“It is always dangerous to fight the Fed and that is what we have been doing this year. The world economic growth continues to disappoint despite the benefit of lower energy costs. Corporate earnings in most parts of the world have continued to fall and now the USA is experiencing falling earnings. My thinking this year was that stock markets would follow earnings. What we did not expect was that markets would re-rate massively into an earnings downturn. Moreover, it still seems to be a re-rating which is not supported by hopes that earning will soon recover but only by the monetising undertaken by central banks. The quest for yield explains 100% of this year’s performance. Quite apart from the pain that this policy is bringing to pension funds, insurance companies and banks, it has ensured that individuals have been buyers of dividend streams which are not underwritten by earnings streams. There is nothing sustainable about the current status quo.”

He then goes on to warn that the UK economy is heading for trouble next year:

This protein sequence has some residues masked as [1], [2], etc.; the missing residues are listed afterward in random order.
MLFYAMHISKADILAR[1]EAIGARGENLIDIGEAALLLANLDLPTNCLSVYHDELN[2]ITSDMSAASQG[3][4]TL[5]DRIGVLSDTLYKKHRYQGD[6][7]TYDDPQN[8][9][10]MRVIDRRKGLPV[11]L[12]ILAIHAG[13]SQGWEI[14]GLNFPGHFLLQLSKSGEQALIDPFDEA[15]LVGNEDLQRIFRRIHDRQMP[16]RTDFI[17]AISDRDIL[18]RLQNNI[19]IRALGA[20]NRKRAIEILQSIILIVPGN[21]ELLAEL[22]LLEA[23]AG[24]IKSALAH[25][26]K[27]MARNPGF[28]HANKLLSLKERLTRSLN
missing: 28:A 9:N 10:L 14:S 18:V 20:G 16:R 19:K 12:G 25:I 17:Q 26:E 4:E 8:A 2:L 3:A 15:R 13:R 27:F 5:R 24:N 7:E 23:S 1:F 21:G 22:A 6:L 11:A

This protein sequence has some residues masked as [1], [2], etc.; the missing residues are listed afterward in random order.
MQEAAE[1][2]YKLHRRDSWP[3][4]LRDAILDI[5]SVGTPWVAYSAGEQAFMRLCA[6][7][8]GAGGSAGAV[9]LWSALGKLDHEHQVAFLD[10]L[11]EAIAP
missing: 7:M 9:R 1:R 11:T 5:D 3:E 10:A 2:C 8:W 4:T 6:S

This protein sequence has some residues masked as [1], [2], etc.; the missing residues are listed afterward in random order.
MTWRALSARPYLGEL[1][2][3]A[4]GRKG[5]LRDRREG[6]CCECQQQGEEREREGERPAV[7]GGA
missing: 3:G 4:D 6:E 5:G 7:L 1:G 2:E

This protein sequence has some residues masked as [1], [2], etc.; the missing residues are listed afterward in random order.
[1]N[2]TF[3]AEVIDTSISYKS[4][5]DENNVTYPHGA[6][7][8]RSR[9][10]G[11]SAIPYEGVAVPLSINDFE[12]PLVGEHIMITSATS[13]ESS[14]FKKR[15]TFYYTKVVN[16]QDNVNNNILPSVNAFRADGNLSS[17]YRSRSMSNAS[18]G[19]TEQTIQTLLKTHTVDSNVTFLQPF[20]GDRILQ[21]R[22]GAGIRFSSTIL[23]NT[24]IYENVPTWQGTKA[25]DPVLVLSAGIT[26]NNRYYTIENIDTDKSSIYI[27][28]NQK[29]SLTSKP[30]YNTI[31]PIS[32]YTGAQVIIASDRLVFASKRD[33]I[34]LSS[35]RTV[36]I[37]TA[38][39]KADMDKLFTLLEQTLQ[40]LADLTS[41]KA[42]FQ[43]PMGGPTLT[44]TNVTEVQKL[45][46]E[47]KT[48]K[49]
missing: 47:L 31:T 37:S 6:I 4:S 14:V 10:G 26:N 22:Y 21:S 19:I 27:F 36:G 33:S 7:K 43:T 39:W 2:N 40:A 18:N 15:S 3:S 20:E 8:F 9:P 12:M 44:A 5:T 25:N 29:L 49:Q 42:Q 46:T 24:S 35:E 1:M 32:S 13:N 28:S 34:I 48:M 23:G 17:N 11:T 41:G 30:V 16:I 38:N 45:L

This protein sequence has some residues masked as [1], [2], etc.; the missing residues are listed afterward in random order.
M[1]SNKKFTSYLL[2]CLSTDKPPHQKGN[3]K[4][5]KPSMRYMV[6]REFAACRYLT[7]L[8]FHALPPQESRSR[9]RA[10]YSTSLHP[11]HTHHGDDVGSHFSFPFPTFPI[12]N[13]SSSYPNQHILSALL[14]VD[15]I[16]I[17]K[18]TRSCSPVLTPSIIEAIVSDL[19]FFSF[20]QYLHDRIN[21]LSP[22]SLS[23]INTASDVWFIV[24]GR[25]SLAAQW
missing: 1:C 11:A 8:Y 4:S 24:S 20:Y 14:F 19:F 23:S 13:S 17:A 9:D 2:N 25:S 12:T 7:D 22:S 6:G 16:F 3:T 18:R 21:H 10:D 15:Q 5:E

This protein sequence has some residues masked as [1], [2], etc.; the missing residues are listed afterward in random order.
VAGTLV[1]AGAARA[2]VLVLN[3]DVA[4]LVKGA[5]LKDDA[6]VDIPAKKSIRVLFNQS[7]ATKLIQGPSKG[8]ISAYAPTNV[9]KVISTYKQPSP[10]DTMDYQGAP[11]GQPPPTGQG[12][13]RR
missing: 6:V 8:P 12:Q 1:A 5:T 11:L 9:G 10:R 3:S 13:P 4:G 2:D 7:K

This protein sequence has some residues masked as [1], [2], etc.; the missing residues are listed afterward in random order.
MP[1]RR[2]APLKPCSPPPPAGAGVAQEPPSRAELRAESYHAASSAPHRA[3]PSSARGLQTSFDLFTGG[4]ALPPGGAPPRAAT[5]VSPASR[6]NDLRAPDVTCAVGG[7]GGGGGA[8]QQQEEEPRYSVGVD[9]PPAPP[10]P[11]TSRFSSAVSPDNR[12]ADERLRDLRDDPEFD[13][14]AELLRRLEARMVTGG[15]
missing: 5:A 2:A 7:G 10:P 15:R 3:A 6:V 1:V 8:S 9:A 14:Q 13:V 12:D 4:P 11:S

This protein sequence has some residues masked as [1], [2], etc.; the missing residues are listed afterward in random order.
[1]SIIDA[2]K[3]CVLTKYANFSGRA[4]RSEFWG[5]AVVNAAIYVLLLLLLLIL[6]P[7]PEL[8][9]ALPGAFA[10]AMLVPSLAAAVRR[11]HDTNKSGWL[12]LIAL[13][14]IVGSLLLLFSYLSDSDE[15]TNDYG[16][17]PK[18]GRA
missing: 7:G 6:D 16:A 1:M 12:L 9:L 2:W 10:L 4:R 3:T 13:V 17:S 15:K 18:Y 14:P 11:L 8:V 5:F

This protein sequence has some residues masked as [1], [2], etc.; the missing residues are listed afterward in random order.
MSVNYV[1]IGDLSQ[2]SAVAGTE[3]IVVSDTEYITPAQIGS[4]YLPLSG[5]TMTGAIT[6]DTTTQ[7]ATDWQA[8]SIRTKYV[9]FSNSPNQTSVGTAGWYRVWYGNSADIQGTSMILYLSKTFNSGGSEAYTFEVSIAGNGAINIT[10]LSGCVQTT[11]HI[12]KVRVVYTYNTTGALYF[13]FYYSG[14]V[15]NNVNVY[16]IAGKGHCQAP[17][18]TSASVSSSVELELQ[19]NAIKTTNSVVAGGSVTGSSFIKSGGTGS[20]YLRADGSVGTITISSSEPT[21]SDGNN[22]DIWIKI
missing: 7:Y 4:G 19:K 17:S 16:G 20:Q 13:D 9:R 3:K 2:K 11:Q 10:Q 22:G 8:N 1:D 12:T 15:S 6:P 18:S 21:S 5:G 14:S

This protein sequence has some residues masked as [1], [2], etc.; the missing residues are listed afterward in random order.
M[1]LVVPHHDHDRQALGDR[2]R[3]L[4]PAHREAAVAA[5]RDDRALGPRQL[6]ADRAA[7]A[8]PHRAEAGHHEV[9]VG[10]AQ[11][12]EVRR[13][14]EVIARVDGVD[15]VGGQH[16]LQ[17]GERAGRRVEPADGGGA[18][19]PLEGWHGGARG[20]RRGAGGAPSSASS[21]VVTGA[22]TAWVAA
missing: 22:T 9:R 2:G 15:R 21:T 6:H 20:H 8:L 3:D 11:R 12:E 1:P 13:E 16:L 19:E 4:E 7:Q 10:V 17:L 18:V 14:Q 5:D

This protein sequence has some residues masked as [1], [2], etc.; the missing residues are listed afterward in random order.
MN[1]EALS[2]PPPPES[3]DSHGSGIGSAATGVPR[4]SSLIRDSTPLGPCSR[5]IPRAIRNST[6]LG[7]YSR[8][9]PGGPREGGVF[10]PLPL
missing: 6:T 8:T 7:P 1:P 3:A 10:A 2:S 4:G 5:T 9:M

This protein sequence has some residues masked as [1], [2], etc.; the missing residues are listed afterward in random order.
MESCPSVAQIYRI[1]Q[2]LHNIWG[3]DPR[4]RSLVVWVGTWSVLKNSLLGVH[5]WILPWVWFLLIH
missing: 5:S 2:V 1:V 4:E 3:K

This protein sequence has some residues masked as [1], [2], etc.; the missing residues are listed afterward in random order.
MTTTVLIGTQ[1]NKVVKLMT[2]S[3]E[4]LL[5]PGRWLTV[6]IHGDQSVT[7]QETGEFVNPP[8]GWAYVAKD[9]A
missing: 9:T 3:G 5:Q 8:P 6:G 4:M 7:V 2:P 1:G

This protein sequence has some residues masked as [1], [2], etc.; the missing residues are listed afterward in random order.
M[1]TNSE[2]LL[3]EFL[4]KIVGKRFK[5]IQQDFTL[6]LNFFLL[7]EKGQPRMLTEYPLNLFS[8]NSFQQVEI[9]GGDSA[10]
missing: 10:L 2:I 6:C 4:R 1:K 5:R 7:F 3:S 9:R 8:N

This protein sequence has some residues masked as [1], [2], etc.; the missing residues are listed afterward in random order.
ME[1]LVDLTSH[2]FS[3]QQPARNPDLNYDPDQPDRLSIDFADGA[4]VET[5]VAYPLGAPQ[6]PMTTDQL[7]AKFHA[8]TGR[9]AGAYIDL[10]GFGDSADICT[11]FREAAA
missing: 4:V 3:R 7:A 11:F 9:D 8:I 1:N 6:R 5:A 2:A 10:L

“Already we have seen, since the crisis of ’09, central banks expand cash in the system by around 700%, so that cash now is closer to 100% of GNP up from 13% of GNP, when things were normal. No one will ultimately trust Fiat money again, but the fact they have gone so far, means that there is no way back for these guys. We saw that, in the UK, Carney’s reaction to a Brexit result, which immediately took 10% off the trade weighted value of sterling and was the equivalent of a massive monetary expansion anyway, was to lower rates and increase QE. All assets responded to the Bubble machine. But next year will be a different one for the UK economy. The balance of payments could show a 10% current account deficit. Inflation could easily be 4%, or if not, real wages will take the equivalent hit. Investment uncertainty will take its toll. Fiat money may meet its nemesis then. Since it is the central banks who are responsible for the bub-bles, it is no surprise that the epicentre of the bubbles lies in the sovereign bond markets. After all, $14 trillion of govern-ment bonds now have a negative yield up to 10 years. Whilst world GNP stands at around $75 trillion, M2 now stands a close to $83 trillion, the stock markets are close to $75 trillion, bank lending somewhere in the $140 trillion range and gov-ernment bonds at around $40 trillion. No one is spared. The bulls on equities argue that sentiment remains negative even as stock markets hit new highs. However, we worry that earnings and prices are going in different directions. Take the UK equity market. Since 2011 the earnings for the FTSE 100 companies have fallen from 500 to 119 currently or nearly 80%, whilst the stock market has risen by around 10%. That would be okay if we were at the beginning of an upcycle but indications point to a peaking in demand for most production. This peaking is coinciding with new capacity coming on stream. No wonder sentiment is a little off colour.